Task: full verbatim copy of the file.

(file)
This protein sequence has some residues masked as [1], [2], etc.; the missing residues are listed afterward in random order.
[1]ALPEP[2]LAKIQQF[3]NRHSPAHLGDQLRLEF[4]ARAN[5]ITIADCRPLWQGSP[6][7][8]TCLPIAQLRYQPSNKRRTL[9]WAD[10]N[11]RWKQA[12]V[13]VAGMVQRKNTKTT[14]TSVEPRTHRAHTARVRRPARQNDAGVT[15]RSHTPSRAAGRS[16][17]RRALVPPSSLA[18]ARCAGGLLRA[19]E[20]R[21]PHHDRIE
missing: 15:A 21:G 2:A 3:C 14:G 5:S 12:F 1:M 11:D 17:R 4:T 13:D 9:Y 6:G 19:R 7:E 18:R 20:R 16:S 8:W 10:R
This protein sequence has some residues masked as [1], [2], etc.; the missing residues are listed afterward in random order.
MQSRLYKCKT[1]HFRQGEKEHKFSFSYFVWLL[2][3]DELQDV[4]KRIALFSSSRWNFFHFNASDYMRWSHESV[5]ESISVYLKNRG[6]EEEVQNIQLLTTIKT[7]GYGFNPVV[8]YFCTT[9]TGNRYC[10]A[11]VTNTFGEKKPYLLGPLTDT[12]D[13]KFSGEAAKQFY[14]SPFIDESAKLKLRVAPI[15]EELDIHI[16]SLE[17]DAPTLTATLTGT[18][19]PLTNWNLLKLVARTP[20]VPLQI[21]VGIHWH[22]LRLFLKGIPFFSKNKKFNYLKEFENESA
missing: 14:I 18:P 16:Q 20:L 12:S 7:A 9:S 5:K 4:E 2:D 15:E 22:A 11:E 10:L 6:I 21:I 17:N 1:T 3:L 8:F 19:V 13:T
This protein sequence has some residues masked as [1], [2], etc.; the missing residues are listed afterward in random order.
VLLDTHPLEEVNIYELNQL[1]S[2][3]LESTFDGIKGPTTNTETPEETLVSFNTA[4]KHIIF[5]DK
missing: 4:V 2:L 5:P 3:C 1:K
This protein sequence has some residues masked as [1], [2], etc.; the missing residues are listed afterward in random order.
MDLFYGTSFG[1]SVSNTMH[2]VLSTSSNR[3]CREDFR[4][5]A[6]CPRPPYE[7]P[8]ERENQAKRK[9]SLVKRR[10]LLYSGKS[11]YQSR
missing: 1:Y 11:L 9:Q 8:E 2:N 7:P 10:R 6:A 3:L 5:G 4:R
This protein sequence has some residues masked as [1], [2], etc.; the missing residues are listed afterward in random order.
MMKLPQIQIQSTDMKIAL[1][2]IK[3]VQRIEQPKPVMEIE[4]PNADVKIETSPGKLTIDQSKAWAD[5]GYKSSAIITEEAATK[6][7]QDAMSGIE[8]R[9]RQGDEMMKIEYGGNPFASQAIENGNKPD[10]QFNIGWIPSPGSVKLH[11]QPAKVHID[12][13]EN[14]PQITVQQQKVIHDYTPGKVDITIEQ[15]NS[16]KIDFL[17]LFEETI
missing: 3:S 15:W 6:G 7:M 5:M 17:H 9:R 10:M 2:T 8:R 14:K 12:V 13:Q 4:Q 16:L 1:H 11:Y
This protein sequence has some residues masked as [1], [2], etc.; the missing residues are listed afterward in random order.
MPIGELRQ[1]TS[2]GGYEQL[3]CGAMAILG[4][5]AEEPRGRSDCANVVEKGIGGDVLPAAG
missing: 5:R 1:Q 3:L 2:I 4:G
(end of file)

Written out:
This protein sequence has some residues masked as [1], [2], etc.; the missing residues are listed afterward in random order.
[1]ALPEP[2]LAKIQQF[3]NRHSPAHLGDQLRLEF[4]ARAN[5]ITIADCRPLWQGSP[6][7][8]TCLPIAQLRYQPSNKRRTL[9]WAD[10]N[11]RWKQA[12]V[13]VAGMVQRKNTKTT[14]TSVEPRTHRAHTARVRRPARQNDAGVT[15]RSHTPSRAAGRS[16][17]RRALVPPSSLA[18]ARCAGGLLRA[19]E[20]R[21]PHHDRIE
missing: 15:A 21:G 2:A 3:C 14:G 5:S 12:F 1:M 11:D 17:R 4:T 13:D 9:Y 6:G 19:R 7:E 18:R 20:R 16:S 8:W 10:R
This protein sequence has some residues masked as [1], [2], etc.; the missing residues are listed afterward in random order.
MQSRLYKCKT[1]HFRQGEKEHKFSFSYFVWLL[2][3]DELQDV[4]KRIALFSSSRWNFFHFNASDYMRWSHESV[5]ESISVYLKNRG[6]EEEVQNIQLLTTIKT[7]GYGFNPVV[8]YFCTT[9]TGNRYC[10]A[11]VTNTFGEKKPYLLGPLTDT[12]D[13]KFSGEAAKQFY[14]SPFIDESAKLKLRVAPI[15]EELDIHI[16]SLE[17]DAPTLTATLTGT[18][19]PLTNWNLLKLVARTP[20]VPLQI[21]VGIHWH[22]LRLFLKGIPFFSKNKKFNYLKEFENESA
missing: 14:I 18:P 16:Q 20:L 12:S 7:A 9:S 5:K 4:E 2:D 15:E 22:A 11:E 10:L 6:I 21:I 17:N 1:T 3:L 8:F 19:V 13:T
This protein sequence has some residues masked as [1], [2], etc.; the missing residues are listed afterward in random order.
VLLDTHPLEEVNIYELNQL[1]S[2][3]LESTFDGIKGPTTNTETPEETLVSFNTA[4]KHIIF[5]DK
missing: 4:V 2:L 5:P 3:C 1:K
This protein sequence has some residues masked as [1], [2], etc.; the missing residues are listed afterward in random order.
MDLFYGTSFG[1]SVSNTMH[2]VLSTSSNR[3]CREDFR[4][5]A[6]CPRPPYE[7]P[8]ERENQAKRK[9]SLVKRR[10]LLYSGKS[11]YQSR
missing: 1:Y 11:L 9:Q 8:E 2:N 7:P 10:R 6:A 3:L 5:G 4:R
This protein sequence has some residues masked as [1], [2], etc.; the missing residues are listed afterward in random order.
MMKLPQIQIQSTDMKIAL[1][2]IK[3]VQRIEQPKPVMEIE[4]PNADVKIETSPGKLTIDQSKAWAD[5]GYKSSAIITEEAATK[6][7]QDAMSGIE[8]R[9]RQGDEMMKIEYGGNPFASQAIENGNKPD[10]QFNIGWIPSPGSVKLH[11]QPAKVHID[12][13]EN[14]PQITVQQQKVIHDYTPGKVDITIEQ[15]NS[16]KIDFL[17]LFEETI
missing: 3:S 15:W 6:G 7:M 5:M 17:H 9:R 10:M 2:T 8:R 14:K 12:V 13:Q 4:Q 16:L 1:H 11:Y
This protein sequence has some residues masked as [1], [2], etc.; the missing residues are listed afterward in random order.
MPIGELRQ[1]TS[2]GGYEQL[3]CGAMAILG[4][5]AEEPRGRSDCANVVEKGIGGDVLPAAG
missing: 5:R 1:Q 3:L 2:I 4:G